Former Commissioners of the
Truth and Reconciliation Commission
TO: All Media
ATT: News Editors, Human Rights Reporters
For immediate release
Tuesday, 09 November 2021
CALL FOR AN INDEPENDENT PUBLIC & OPEN COMMISSION OF INQUIRY INTO THE SUPPRESSION OF THE TRC CASES
Statement by the Former TRC Commissioners, Apartheid-Era Victims’ Family Members and Civil Society Organisations
On Friday, 5 November 2021, the Minister of Justice, Mr Ronald Lamola, in his address to the Inaugural Fort Calata Foundation Memorial Lecture, indicated that he had appointed an inquiry to investigate the suppression of the cases referred by the TRC to the NPA, which were more than 300 serious crimes that were not amnestied, mostly murder cases (“the TRC cases”). He indicated that the investigation would be presided over by a judge.
The Minister did not disclose the terms of reference of the inquiry or the identity of the judge. No indication was given as to how the judge was appointed and under what legal authority. When asked whether the inquiry would be open or closed the Minister said he would have to discuss this with the judge. He declined to give his own view on the matter stating it would amount to a policy statement.
Since the President is not involved in this appointment and no mention was made of the Commissions Act, the envisaged inquiry can only be an internal inquiry. Internal inquiries are held behind closed doors. If it was intended to be an open and transparent inquiry the Minister would have not hesitated to say so. Normally judges are not appointed to oversee internal inquiries launched by the executive and it must be asked why the Minister has taken this extraordinary step in this instance.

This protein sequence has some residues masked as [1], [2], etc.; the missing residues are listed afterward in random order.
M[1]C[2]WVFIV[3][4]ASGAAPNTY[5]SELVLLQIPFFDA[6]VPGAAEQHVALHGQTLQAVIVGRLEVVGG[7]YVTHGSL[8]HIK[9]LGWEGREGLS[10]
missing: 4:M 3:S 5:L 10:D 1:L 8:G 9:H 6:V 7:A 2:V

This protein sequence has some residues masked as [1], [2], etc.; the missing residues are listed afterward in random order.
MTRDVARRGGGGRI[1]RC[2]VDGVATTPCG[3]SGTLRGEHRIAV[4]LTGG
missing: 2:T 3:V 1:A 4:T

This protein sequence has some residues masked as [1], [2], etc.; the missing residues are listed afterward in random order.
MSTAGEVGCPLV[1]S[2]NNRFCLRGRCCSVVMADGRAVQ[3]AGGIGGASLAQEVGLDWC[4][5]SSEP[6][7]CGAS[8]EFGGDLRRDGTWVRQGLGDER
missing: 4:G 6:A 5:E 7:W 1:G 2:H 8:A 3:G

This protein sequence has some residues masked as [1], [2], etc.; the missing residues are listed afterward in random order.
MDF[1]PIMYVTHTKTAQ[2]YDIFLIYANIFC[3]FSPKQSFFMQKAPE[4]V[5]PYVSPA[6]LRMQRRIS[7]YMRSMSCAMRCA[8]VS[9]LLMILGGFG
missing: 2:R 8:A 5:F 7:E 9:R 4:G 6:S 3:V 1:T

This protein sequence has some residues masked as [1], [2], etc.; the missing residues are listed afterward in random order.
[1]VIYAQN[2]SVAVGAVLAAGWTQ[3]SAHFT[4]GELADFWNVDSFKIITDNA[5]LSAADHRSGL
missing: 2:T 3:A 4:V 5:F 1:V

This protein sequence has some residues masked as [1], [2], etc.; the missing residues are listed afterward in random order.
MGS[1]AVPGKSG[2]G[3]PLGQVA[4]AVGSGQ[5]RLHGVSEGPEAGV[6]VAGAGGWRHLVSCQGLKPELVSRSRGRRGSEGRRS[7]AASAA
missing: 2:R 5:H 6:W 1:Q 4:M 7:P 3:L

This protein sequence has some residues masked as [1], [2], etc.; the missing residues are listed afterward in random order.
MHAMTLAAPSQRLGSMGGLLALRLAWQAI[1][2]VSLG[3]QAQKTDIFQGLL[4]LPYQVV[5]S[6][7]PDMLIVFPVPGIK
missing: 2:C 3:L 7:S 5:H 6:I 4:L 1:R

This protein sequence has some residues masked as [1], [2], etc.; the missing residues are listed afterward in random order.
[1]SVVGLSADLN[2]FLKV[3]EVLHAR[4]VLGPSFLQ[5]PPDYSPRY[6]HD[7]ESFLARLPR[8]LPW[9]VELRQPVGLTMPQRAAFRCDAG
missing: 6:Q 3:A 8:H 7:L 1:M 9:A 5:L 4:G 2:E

The Minister’s decision to appoint an internal inquiry must be seen in the context of the fact that the former TRC Commissioners and the Apartheid Era Families’ Victim Group (AFVG) have requested the President and Minister of Justice on no less than 4 occasions since early 2019 to appoint an open and public commission of inquiry into the suppression of the TRC Cases. Aside from letters of acknowledgment the requests were ignored. Given that the Minister has announced an internal inquiry, it can be deduced that an effective decision has been taken not to hold a commission of inquiry, which are typically public in nature.
Avoiding public scrutiny
It appears that the State wishes to avoid an open and public inquiry into the suppression of the TRC Cases. This may be for purposes of damage control to ensure that the truth behind the suppression is carefully managed by a closed-door inquiry, away from the glare of public scrutiny. This is unsurprising given the role of senior members of the executive, NPA and SAPS in the suppression of the TRC Cases. Since a closed inquiry will be viewed with great suspicion, the inescapable conclusion to be drawn is that a judge is being asked to oversee an effective secret investigation to give it an air of respectability.
Typically, a commission of inquiry includes public hearings, the power to subpoena witnesses and documents, the calling of witnesses, cross examination and the participation of victims and other stakeholders. While it is possible that attempts will be made to deflect criticism by allowing victims to make submissions and requiring the Judge to issue a report, it will remain a closed inquiry. There will be no public hearings and no opportunity for victim representatives to ask tough questions to those who shut down justice. Victims, the media and the public will be effectively shut out of this inquiry.
An inference will almost certainly be drawn that the inquiry has been so designed to protect powerful elements in society and shield them from scrutiny and embarrassment.
The executive investigating the executive
The Minister is appointing an executive inquiry to investigate members of the executive. The suppression of the TRC cases involved multiple entities and individuals across the public sector, including the Department of Justice, the National Intelligence Agency, the NPA, the SAPS and the Department of Defence. The available evidence suggests that politicians, cabinet ministers, senior civil servants, police officers and prosecutors were all involved in efforts to ensure that the TRC cases never saw the light of day.
An internal inquiry cannot hope to get to the bottom of a problem of this magnitude and sensitivity. An internal investigation will not be able to deliver the full history of the interference as it unfolded over time over multiple departments and within and outside government.